|The compact MSYS245 microwave generator may broaden the scope of microwave ablation applications.|
Microwave ablation has gained increasing prominence as a method for treating cancerous tumors and enabling thermal coagulation of soft tissue. But its potential has been limited by the large size of magnetron tube–based systems, which has confined microwave ablation to surgical theaters and specialty areas in hospitals, according to Gary Beale, CEO of Emblation Microwave. With the MSYS245 medical-grade microwave power generator, however, Emblation aims to provide a portable, affordable, off-the-shelf system to medical device OEMs that it believes can enhance current ablation procedures while paving the way for new ones.
“The market is screaming out for medical microwaves to be used in the office as well as in the [surgical] theater. But due to technical constraints, that wasn’t previously possible,” Beale says.
Identifying this need, Emblation developed the portable, IEC 60601-compliant MSYS245 medical-grade power generator. The system is capable of generating more than 100 W of continuous-wave output at 2.45 GHz from a package that weighs less than 10 lb and measures 11.8 × 2.2 × 10.8 in.
Contributing to this compact design are solid-state components and a more-efficient cooling system than magnetron-based microwave generators, according to Beale. Conventional magnetron-based systems, he says, tend to employ heat sinks and a fan for thermal management, resulting in larger system designs. The MSYS245, in contrast, incorporates a transistor oscillator that feeds a four-stage amplifier for thermal stability. Based on gallium-nitride transistors mounted on silicon-carbide substrates, the amplifier achieves efficiency in excess of 62%. The microwave power generator is also equipped with a heat-pipe-based cooling system designed to remove heat from the amplifier’s active parts and maintain the enclosure at low temperatures, even when operating at full power.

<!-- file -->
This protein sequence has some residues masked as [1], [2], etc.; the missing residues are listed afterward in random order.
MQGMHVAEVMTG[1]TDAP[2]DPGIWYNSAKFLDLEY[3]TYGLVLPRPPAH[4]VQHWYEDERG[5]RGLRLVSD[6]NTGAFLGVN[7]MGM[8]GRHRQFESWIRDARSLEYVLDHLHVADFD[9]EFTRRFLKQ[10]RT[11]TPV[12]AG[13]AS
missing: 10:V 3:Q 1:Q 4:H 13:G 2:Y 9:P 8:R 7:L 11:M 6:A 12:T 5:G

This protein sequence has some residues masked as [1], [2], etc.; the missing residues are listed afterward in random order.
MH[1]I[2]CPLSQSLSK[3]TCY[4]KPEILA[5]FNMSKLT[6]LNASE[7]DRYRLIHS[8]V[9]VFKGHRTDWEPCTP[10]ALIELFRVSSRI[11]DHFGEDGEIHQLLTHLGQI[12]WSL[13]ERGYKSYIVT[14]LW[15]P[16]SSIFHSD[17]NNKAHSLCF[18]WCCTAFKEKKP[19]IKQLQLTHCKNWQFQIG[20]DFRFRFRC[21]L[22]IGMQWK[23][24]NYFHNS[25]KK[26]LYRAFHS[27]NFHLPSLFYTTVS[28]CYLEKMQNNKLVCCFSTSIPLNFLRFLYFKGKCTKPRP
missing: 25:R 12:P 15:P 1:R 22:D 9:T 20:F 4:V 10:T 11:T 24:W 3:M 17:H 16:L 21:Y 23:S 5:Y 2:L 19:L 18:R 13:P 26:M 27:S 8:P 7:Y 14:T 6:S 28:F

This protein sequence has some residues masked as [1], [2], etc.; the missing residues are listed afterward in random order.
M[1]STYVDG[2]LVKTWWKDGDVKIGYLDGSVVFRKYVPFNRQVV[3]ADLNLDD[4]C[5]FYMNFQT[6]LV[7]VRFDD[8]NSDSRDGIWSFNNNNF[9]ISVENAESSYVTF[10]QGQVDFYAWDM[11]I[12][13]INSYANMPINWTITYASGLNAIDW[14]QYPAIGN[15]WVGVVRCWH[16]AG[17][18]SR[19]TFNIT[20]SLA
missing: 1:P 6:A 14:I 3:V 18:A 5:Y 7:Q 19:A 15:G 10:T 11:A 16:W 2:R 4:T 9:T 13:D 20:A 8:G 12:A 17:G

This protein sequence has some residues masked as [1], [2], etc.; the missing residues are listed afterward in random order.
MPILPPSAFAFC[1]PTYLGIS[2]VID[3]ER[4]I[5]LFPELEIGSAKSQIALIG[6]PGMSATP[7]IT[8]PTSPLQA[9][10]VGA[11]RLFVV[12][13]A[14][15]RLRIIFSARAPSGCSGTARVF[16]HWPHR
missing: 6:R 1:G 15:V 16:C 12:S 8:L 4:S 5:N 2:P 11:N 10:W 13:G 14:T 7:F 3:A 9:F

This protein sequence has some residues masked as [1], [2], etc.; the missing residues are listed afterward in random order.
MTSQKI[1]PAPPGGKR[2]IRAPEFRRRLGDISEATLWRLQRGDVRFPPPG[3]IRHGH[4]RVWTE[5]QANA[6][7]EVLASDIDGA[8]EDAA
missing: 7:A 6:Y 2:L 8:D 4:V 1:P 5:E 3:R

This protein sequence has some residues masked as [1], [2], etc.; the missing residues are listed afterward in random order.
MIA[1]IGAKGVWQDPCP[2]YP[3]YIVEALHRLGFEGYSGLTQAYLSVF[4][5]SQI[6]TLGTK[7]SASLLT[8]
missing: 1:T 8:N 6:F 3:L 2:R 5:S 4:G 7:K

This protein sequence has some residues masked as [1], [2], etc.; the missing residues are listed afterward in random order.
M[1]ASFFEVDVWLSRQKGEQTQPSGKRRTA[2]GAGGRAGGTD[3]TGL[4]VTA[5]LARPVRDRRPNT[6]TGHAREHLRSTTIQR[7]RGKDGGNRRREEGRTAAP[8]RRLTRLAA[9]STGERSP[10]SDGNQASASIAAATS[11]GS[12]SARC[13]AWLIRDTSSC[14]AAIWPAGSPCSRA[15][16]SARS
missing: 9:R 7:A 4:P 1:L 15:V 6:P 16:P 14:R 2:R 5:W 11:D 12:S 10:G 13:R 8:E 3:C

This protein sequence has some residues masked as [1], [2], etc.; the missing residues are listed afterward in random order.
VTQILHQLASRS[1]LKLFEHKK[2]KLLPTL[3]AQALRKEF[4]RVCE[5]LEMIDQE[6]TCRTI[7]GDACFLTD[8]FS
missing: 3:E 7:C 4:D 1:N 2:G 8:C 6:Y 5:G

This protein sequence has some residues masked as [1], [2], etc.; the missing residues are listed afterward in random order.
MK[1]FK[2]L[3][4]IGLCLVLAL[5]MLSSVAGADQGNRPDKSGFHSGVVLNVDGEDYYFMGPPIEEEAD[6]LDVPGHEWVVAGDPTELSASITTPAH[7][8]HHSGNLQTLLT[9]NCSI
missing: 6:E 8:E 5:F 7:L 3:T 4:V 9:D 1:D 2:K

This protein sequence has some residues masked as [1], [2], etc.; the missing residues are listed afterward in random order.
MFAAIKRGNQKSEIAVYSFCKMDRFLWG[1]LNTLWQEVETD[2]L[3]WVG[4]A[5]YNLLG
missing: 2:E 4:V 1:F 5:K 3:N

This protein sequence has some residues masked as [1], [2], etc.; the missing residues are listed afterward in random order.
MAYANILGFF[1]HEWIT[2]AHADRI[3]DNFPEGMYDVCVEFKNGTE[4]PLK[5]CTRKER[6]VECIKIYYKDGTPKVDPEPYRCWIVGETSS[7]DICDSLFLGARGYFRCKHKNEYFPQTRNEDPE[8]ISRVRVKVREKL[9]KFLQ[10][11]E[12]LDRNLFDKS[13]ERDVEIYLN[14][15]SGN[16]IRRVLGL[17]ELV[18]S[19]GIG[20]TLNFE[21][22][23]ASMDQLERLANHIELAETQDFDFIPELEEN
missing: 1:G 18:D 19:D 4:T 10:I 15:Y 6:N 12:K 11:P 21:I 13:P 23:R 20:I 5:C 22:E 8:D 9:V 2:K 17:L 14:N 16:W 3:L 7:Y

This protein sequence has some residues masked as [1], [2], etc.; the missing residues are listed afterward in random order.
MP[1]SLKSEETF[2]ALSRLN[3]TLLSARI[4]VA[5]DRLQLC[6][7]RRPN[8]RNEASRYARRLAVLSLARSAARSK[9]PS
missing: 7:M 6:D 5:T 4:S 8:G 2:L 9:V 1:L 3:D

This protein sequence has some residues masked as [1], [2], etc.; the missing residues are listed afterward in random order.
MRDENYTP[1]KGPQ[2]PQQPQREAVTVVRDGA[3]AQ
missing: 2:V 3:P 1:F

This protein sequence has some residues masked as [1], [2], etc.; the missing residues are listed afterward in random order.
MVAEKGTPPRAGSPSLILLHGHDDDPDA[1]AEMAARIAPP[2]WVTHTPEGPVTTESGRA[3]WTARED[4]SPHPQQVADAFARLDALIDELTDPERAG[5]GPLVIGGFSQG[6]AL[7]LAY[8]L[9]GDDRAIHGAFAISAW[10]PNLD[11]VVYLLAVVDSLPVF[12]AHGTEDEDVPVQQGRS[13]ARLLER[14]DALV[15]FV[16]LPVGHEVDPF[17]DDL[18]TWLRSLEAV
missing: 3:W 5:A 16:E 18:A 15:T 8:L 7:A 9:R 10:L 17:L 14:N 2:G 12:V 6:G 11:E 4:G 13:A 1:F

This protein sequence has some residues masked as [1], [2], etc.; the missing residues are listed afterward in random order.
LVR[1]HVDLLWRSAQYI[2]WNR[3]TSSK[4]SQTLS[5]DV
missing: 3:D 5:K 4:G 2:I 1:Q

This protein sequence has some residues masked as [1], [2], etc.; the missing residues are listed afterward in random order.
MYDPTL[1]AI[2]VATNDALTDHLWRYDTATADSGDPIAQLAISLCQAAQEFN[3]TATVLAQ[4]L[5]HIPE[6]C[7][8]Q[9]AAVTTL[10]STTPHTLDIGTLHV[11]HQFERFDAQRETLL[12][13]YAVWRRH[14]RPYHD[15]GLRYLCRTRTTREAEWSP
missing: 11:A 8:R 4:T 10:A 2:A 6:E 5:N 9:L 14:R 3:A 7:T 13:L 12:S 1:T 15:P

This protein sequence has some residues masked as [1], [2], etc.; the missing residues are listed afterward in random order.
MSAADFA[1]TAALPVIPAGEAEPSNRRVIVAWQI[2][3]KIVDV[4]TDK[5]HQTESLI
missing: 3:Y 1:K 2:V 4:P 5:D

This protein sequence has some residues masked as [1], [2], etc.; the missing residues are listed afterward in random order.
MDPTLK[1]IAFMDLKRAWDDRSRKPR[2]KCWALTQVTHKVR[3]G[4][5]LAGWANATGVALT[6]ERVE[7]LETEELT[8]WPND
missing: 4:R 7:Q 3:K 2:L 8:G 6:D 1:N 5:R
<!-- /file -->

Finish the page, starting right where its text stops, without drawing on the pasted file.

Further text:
Because of its portability, the MSYS245 could expand the use and location of ablation procedures that require moderate to high microwave power. “You can actually place the system next to the patient or on a small trolley,” Beale notes. “It becomes ultraportable—even for home visits. It opens up a whole new avenue for medical ablation procedures.” Applications include the ablation of soft tissues in the kidney, liver, breast, or lung, for example.
The off-the-shelf system also has potential for replacing laser or radiofrequency (RF) technologies in certain OEM applications. Beale notes that the speed at which the system delivers energy can overcome obstacles such as blood perfusion that RF and other conductive treatments may encounter.
“For the patient, [the MSYS245] can give a more robust and repeatable outcome as opposed to other treatments, which are often tied to how good or bad the user is,” Beale says. “For the user, it opens up a new scope of treatments that were previously limited by less-effective technologies. We’re opening up the ability to use microwaves, which couple the energy effectively into the body and give a superior treatment.”
Published in MPMN, May 2011, Volume 27, No. 4
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